Most people in Ohio are used to going to work everyday to earn income to support themselves and their families. So, when an injury or illness prevents them from doing so, the impact on the family’s finances can be devastating. Fortunately, the Social Security Disability system is in place to help Ohio residents who are unable to continue to work and earn an income. But, unfortunately, the process of getting approved to receive SSD benefits can be somewhat complex.
So, what are some of the most common questions about Social Security Disability benefits? Probably the most common question is who is eligible to receive these benefits? As a recent news article detailed, the eligibility requirements imposed by the Social Security Administration are quite strict. Only those who have the requisite amount of “work credits” – time working in the American workforce – will be eligible, and those individuals must have a disability that is serious enough that it is expected to last 12 months or longer, or result in death. The disability must prevent applicants from being able to work in any meaningful way to earn a solid income.
Next, most people wonder how long it will take to get a determination from the time they submit an application to the time a decision is made. Unfortunately, there is no simple answer to this question. Each person’s application is different and some applications may take longer than others to make it through to a final determination about whether or not SSD benefits will be awarded.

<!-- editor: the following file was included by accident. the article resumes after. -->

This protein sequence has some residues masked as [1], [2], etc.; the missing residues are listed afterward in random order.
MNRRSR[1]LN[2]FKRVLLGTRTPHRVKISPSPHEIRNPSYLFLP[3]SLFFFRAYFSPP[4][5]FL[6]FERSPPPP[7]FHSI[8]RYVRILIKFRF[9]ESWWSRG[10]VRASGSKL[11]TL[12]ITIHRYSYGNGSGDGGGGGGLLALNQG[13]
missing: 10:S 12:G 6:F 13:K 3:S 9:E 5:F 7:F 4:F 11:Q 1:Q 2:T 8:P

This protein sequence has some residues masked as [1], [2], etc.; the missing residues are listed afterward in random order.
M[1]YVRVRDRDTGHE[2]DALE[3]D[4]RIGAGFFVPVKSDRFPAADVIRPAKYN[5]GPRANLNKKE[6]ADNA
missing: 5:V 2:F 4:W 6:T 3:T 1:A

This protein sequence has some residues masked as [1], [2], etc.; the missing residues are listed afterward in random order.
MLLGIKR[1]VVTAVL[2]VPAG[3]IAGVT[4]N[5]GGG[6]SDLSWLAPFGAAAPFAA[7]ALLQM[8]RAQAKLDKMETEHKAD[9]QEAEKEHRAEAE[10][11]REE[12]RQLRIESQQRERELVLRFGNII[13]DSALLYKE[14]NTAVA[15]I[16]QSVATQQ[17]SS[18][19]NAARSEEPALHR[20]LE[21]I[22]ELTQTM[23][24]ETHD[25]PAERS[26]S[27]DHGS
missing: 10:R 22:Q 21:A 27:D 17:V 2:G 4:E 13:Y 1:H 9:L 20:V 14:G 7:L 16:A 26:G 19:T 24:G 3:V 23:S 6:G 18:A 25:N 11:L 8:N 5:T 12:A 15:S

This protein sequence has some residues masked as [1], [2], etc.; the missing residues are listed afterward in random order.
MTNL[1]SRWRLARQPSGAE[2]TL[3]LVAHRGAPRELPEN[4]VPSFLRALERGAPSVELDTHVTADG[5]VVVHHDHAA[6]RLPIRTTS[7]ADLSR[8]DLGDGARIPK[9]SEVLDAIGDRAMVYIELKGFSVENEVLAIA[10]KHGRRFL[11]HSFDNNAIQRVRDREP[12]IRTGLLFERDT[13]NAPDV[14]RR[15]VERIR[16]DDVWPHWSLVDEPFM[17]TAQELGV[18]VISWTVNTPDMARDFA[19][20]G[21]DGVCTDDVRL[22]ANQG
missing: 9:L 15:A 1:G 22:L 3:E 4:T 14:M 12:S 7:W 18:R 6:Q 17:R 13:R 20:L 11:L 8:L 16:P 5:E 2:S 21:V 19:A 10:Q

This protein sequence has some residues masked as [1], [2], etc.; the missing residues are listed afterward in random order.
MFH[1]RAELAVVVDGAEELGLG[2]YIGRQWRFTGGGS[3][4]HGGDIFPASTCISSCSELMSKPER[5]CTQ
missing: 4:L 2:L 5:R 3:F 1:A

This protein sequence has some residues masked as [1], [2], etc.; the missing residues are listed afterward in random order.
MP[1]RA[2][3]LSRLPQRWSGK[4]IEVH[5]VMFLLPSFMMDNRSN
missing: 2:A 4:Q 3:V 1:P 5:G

Lastly, those who have their initial application for SSD benefits denied usually want to know their options for appealing that decision. As the recent news article noted, there are ways to appeal the decision, starting with a request that the initial application for SSD benefits be re-evaluated.
These are some basic answers to what can turn out to be very complex problems. Those who want to maximize their chances of successfully recovering SSD benefits may want to discuss the particularities of their case with a legal professional.